Australia's Macquarie reaps windfall profits from U.S. winter freeze
SYDNEY (Reuters) – Macquarie Group earned big profits off the winter storms sweeping across Texas and other U.S. states, with the gains from its trading operations single-handedly changing the Australian bank’s outlook for the year.
The company is the second-largest gas marketer in North America behind oil major BP, and the week of big trading revenue has by itself boosted the bank’s overall profit outlook for the year by 10%.
The windfall comes after nearly a week of frigid temperatures that knocked out power for millions of people in the United States, particularly in Texas, forcing many to spend several nights without heat or electricity. Some consumers are also expected to face monumental utility bills in coming months as a result of Texas’s largely unregulated system.
Macquarie on Monday said it expects fiscal 2021 profits to jump by as much as 10% after warning just two weeks ago that earnings would be “slightly down.”
The company’s energy business unit trades large quantities of gas to meet unexpected consumer demand, and it could boost the bank’s overall profit by about A$400 million ($317 million), analysts said.
“Extreme winter weather conditions in North America have significantly increased short-term client demand for Macquarie’s capabilities in maintaining critical physical supply across the commodity complex,” the company said in a statement.
The deadly winter storm that crippled infrastructure and left millions of Texans without power meant electricity generators had to compete for natural gas supplies, pushing up prices sharply in the deregulated market.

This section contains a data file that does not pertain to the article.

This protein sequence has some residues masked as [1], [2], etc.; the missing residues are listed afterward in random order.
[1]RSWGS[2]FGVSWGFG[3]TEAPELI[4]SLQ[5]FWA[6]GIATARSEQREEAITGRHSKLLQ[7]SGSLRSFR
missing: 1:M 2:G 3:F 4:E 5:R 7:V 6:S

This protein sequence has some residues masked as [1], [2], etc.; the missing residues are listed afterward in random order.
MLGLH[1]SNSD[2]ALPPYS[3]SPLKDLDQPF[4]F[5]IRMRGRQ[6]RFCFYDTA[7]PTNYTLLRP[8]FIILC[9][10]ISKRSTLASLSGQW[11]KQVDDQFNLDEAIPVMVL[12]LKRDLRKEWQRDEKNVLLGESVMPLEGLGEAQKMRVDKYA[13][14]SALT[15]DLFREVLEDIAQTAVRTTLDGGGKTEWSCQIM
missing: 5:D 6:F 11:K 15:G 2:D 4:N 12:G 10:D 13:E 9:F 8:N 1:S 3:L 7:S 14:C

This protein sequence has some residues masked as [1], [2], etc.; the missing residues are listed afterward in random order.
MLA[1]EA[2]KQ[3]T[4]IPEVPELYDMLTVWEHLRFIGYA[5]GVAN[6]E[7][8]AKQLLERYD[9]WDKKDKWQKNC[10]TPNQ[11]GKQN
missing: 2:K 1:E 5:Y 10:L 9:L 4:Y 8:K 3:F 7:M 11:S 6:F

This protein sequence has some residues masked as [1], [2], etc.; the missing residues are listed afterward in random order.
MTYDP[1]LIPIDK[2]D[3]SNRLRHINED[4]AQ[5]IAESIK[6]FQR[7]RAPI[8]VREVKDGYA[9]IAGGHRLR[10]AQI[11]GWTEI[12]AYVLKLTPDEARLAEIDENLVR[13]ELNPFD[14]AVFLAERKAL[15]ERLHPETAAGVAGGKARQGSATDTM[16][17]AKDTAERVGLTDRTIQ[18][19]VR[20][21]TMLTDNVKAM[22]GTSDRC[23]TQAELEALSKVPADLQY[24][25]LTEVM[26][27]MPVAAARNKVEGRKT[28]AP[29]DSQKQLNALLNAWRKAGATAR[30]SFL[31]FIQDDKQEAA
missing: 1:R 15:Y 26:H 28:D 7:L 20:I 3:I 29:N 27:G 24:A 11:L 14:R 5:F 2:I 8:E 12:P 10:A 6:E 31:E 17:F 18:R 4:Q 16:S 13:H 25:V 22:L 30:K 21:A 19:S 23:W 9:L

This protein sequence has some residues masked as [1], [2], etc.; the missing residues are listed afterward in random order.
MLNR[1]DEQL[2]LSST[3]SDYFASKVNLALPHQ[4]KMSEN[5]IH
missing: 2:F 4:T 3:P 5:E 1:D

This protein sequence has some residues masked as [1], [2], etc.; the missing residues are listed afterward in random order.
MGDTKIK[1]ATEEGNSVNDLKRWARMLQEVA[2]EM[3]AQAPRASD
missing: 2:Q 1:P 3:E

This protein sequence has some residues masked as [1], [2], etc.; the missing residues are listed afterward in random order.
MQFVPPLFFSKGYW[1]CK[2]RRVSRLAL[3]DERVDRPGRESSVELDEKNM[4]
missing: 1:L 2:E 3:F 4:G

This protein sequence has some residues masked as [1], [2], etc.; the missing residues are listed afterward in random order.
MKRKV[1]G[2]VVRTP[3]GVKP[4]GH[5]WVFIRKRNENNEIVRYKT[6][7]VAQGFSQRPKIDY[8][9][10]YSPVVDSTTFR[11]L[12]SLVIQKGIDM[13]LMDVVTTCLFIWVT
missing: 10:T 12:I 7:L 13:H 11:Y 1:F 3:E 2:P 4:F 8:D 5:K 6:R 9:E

“Macquarie appears to be capitalising well on volatility and financial market dislocation,” Bank of America Securities analysts said in a note, as it increased its earnings forecasts for the Sydney-headquartered company.
Macquarie’s shares closed up 3.5% to A$147.15 on Monday, the highest level in a year, outperforming the broader market that was flat.
Macquarie purchases natural gas and moves it along pipelines and grids, typically from areas where usage is low to high-demand markets.
“They have access to a lot of gas and likely had some in storage, plus they likely also had firm transportation agreements which means they were able to transport their molecules while others were displaced,” said John Kilduff, partner at Again Capital LLC in New York.
Macquarie’s performance hurt last year by the pandemic, with subdued deal-making and deteriorating economic conditions leading to a rise in impairment charges.
But a strong initial public offering of its majority-owned data analytics software business, Nuix, late last year and a fillip in the energy business have helped push its share price back to pre-pandemic levels.
The company, which also operates Australia’s largest asset manager and investment banking business, is set for extra boost from a rebound in local M&A activity this year.
Earlier this month, the Sydney-based financial conglomerate had forecast full-year earnings for the group to be “slightly” lower than in fiscal 2020.
Macquarie’s Commodities and Global Markets division contributes close to 40% of its group earnings. Analysts had previously raised concerns that the pandemic could erode profits from the division if high energy-use industries shuttered.
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